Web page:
On The Money: White House sees GOP infrastructure plan as starting point | Biden to propose capital gains tax hike

On The Money: White House sees GOP infrastructure plan as starting point | Biden to propose capital gains tax hike
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THE BIG DEAL—White House sees GOP proposal as legitimate starting point: An elusive bipartisan breakthrough on an infrastructure deal may have gotten marginally more likely today.

"It’s the beginning of a discussion," Psaki said. "And the next steps will be conversations at the staff level, conversations between senior members of our administration, members of Congress, appropriate committee staff through the course of next week, and then as I noted the president will invite members down to the White House. But there are a lot of details to be discussed."

The Hill’s Brett Samuels has more here.

The background:

  • Republicans have shot down Biden's American Jobs Plan proposal, which allocated $2.3 trillion toward roads, bridges, railways, electric vehicles, broadband, long-term care workers, weatherizing buildings and climate friendly industries. 
  • They’ve also rejected corporate tax hikes Biden proposed to pay for it.

Instead, the GOP offer narrows down the definition of infrastructure and focuses on funding for roads and bridges, public transit systems, rail, wastewater infrastructure, airports and broadband infrastructure. They also proposed user fees for electric vehicles and repurposing unused federal spending allocated by the $1.9 trillion economic relief signed in March to cover the cost.

The reception: That the White House would be open to starting from a proposal so much smaller than its own—particularly after ignoring the GOP’s counteroffer on stimulus—was a little bit surprising. Even Sen. Joe ManchinJoe ManchinBiden's elitist work-family policy won't work for most families The Hill's Morning Report - Presented by Emergent BioSolutions - Upbeat jobs data, relaxed COVID-19 restrictions offer rosier US picture Manchin on collision course with Warren, Sanders MORE (D-W.V.), a crucial moderate wild card, has expressed comfort with several trillion in spending as long as it’s paid for.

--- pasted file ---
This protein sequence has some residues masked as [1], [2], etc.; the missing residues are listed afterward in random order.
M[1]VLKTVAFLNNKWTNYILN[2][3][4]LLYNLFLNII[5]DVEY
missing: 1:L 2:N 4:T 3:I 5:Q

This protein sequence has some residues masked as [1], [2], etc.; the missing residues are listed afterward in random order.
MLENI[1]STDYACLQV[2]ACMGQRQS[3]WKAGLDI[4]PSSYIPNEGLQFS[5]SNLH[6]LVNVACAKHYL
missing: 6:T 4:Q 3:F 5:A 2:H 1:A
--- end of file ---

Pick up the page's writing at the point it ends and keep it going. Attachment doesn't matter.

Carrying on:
But while Sen. Chris CoonsChris Andrew CoonsUS, Iran signal possible breakthroughs in nuke talks How the United States can pass Civics 101 Americans for Prosperity launches campaign targeting six Democrats to oppose ending filibuster MORE (D-Del.), the heir to Biden’s Senate seat, said he’s down to start from there, several of his Democratic colleagues are very much not. Sen. Bob CaseyRobert (Bob) Patrick CaseyA historic moment to truly honor mothers Democrats face big headaches on Biden's T spending plan The Hill's Morning Report - Presented by Facebook - GOP makes infrastructure play; Senate passes Asian hate crimes bill MORE (D-Pa.) dismissed the proposal as a “slap in the face” and said he refused to be “a part of any scheme that sells out our seniors. And Sen. Ron WydenRonald (Ron) Lee WydenBad jobs report amplifies GOP cries to end 0 benefits boost Putting a price on privacy: Ending police data purchases Overnight Health Care: Biden sets goal of at least one shot to 70 percent of adults by July 4 | White House to shift how it distributes unallocated vaccines to states MORE (D-Ore.) said it was “far too small” and “not a serious effort to do anything at all about the climate crisis.”

Climate change? In this economy? A central focus of the Democratic infrastructure bill is, in fact, fighting climate change through the economy, which is another area of major disagreement for the parties.

That GOP criticism was on display Thursday at a Senate Banking Committee hearing, where Democrats touted the Biden administration’s “whole-of-economy” approach to fighting climate change.